PITTSBURGH — 11 Investigates is looking into new reports about Pittsburgh Water and Sewer Authority bills that customers said are too high.
"I don't understand how in one month it could go up that much," said Jeffrey Anesin of Troy Hill.
He wants to know what's going on with the water bills on his street, including his daughter's, which went up $80 this month, his neighbor’s, which jumped more than $60 and the bill at the bar he used to own that nearly doubled.
Anesin told Channel 11 their usage hasn't changed.
In fact, the bar usually uses less water during the summer.
“July and August are the two slowest months of the year over there, and it just don't seem right," Anesin said.
For more than a year now, 11 Investigates has been reporting on issues plaguing the Pittsburgh Water and Sewer Authority, including billing issues.
He and his other neighbors worry the sky-high bills stem from a nearby water leak that wasn't fixed for several months and crews flushing hydrants on their street around the PWSA’s boil water advisory.
“They had fire hydrants open for five or six days, letting water pour out of them," Anesin said.
Even though neighbors think the hydrant flushing has something to do with their bill increases, when Channel 11 checked with the PWSA, they said that's not the case."
A spokesperson for the PWSA said, "Hydrant flushing would not impact individual customer bills. That use is not metered and the expense is borne by PWSA."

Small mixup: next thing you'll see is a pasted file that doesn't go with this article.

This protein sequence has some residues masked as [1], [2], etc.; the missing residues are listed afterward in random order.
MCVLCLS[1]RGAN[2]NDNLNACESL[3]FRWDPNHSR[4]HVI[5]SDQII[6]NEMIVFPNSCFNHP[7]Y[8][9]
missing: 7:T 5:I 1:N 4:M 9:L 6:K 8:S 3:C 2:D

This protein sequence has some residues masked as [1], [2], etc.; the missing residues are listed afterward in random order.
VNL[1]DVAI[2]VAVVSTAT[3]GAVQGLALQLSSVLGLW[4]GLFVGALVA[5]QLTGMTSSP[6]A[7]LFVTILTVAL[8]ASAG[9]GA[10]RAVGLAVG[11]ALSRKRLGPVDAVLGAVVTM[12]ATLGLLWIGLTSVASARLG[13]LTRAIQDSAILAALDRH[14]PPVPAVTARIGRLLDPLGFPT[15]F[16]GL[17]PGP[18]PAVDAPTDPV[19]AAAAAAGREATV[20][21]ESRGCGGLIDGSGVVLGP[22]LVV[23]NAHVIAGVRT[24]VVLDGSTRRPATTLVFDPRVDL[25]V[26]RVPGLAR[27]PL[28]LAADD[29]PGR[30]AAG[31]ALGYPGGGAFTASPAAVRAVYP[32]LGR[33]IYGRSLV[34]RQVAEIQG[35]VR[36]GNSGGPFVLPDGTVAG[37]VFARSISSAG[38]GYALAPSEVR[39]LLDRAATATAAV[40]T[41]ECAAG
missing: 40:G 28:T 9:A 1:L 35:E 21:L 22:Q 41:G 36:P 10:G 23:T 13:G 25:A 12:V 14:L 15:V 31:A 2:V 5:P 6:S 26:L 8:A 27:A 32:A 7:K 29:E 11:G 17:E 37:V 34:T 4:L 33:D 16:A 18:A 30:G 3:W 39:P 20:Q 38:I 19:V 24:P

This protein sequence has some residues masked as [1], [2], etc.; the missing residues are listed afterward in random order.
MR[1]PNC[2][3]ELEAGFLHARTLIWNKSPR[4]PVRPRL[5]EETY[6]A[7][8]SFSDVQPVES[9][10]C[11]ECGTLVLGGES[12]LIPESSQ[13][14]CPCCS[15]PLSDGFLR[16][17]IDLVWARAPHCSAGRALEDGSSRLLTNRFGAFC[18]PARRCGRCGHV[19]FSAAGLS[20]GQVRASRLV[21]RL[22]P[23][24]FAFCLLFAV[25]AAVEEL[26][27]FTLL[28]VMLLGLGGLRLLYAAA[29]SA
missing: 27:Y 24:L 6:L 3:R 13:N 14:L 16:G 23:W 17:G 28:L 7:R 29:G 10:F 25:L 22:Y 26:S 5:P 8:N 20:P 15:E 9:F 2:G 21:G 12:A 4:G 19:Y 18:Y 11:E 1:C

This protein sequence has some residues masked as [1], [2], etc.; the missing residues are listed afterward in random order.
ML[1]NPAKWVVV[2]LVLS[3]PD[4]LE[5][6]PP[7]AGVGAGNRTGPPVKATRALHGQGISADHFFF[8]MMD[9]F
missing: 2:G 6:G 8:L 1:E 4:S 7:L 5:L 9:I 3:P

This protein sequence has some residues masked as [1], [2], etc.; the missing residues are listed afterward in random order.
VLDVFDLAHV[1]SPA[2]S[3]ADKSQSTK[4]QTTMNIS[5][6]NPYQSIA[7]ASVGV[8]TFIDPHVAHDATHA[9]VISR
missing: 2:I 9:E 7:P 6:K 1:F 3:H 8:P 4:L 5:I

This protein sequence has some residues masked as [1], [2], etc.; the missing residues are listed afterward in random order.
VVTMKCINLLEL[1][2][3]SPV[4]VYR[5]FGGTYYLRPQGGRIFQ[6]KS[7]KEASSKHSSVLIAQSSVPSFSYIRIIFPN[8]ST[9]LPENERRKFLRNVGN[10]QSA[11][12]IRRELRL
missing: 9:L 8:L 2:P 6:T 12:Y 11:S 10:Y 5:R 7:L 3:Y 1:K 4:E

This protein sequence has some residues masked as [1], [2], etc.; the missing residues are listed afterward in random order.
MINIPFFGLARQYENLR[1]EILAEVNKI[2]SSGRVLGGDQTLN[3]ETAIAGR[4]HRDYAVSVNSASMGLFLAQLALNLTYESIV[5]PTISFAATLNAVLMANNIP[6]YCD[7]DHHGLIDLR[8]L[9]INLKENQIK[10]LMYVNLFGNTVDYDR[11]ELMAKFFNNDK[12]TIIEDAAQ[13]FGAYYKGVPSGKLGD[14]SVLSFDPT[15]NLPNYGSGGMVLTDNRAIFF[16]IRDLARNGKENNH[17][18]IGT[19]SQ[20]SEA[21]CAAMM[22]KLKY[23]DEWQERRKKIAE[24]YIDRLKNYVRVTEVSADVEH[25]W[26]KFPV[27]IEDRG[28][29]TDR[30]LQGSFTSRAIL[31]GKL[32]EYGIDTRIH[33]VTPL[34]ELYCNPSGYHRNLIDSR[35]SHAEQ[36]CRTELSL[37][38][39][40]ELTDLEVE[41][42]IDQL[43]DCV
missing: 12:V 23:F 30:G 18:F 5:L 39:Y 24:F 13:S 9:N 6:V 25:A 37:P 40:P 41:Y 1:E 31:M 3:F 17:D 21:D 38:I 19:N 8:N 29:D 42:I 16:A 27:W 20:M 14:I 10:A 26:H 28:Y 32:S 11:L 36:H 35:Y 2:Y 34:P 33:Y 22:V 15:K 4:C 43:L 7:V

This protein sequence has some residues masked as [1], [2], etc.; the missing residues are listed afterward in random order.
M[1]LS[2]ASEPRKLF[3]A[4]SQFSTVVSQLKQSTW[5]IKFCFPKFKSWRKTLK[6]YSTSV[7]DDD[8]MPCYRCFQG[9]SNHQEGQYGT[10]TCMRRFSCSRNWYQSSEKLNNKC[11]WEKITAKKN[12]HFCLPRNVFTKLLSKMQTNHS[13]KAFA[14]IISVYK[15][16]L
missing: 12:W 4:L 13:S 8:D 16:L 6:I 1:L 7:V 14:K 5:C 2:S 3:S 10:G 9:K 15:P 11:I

However, the PWSA did tell Channel 11 that a supervisor will review the bills to find out what's causing the increase.
Anesin hopes to get an answer soon.
"I'm going to start taking my own readings and compare them,” he said. "The bills are jumping left and right. Never going down, always going up."
11 Investigates later heard from the PWSA about the review of those bills.
A spokesperson said they didn't find a big discrepancy based on customers' historical usage.
They suggested one neighbor may want to check for plumbing leaks.
Last week, just up Route 28 in Millvale, 11 Investigates dug into problems PWSA is having there.
Millvale residents had to boil their water an extra five days because of inconsistent chlorine tests after problems with a reservoir affected much of the North Side and Reserve Township.
PWSA didn't take over Millvale's water system until 2009, and the agency said it's still trying to figure out where the system's problems are coming from.
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